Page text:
Thursday, June 5, 2014

"The Last Psychoanalyst"

Now available at Amazon, my new book: The Last Psychoanalyst. In it you will learn how a pseudo-science became a pseudo-religion:


Anonymous said...

Congratulations, Stuart! I will buy your new nook immediately.


Ares Olympus said...

I see no reviews yet. Maybe Tip will offer one when he gets his copy.

I'd like to read the book, but I'm in a sad state now, prefer to hear new authors with their 30 minute book tour readings and questions on youtube than take the time to read a book.

Myself, I've always been more interested in Jung than Freud, but I admit I don't know how they are different in therapeutic process.

I read Thomas Moore's Care of the Soul back in the 1990's, and it was my first experience of the mythological/archetypal approach to understanding self.

Jung and Joseph Campbell helped me see mythology as a doorway to the awareness of the irrational interior, and it allowed me to break out of my otherwise desired pure objective/materialistic world view coming out of a science degree.

I have no doubt that psychology is at best a pseudo-science since it is necessarily dealing with subjective things that are beyond concrete analysis. And Jung perhaps would agree with pseudo-religion as well, although perhaps all religions end up as pseudo-religion after the fundamentalist/literalists take over?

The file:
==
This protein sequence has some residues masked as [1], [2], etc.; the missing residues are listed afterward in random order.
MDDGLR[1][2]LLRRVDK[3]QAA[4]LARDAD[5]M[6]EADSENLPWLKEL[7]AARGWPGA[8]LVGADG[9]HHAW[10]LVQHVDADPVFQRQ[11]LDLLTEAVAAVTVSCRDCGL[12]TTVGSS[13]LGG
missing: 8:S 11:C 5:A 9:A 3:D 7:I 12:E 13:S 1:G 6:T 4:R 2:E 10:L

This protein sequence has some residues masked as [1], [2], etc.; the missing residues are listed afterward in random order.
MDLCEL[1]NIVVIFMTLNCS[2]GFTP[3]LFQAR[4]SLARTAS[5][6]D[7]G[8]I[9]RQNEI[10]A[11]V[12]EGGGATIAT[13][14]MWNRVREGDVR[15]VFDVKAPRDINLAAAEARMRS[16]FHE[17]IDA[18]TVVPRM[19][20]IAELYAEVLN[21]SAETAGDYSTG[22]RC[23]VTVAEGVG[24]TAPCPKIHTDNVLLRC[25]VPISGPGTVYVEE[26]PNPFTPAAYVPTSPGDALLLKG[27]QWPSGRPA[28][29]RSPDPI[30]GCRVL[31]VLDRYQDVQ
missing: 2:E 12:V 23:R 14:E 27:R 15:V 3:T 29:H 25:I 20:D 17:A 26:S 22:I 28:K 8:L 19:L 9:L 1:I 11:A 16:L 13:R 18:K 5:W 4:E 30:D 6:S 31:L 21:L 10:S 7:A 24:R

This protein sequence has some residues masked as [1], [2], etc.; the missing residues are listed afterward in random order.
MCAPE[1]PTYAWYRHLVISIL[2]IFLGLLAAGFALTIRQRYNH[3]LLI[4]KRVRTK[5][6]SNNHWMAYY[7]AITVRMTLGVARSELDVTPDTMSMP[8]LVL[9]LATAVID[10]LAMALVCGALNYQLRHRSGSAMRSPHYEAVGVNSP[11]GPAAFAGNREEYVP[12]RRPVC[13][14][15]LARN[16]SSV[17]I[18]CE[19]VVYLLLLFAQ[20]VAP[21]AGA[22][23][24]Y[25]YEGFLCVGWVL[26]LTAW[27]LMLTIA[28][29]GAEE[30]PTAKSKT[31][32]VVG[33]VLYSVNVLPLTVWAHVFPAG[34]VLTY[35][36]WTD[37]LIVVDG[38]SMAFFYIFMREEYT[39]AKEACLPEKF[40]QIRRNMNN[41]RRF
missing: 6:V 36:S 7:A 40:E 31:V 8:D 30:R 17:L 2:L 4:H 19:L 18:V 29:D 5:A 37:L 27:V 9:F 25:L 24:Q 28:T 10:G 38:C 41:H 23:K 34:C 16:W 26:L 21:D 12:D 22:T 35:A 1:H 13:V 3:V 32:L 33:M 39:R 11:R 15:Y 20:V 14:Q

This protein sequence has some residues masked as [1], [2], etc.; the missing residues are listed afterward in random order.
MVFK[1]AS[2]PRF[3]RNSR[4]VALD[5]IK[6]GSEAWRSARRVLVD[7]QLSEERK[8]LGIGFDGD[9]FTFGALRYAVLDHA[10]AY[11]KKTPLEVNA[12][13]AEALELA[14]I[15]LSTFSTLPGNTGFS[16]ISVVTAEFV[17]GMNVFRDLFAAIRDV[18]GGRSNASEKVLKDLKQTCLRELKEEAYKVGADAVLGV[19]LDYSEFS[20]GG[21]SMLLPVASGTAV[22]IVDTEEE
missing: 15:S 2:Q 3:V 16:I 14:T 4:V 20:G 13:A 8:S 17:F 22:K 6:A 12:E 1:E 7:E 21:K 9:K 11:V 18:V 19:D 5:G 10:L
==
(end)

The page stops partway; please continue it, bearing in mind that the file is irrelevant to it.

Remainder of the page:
Jung wrote "Among all my patients in the second half of life—that is to say, over thirty-five—there has not been one whose problem in the last resort was not that of finding a religious outlook on life. It is safe to say that every one of them fell ill because he had lost what the living religions of every age have given their followers, and none of them has been really healed who did not regain his religious outlook. This of course has nothing whatever to do with a particular creed or membership of a church."

So what is a "religious outlook"? Basically believing what is hidden is more important than what can be seen, controlled, and fully known.

It is interesting to think that crisis is what sends people into therapy or into religion, but what do you do once you're there, and what can you take out of it when the crisis ends?

Part of what makes me look inward is because I can't make sense of other people, so when I see something inexplicable in someone else, and later find it in myself, I think maybe I know something new, by seeing it from at least two points of view.

Anyway, please give a nice review Tip!

Rune Moelbak said...

Congratulations on your new book! Always interesting to hear your perspective...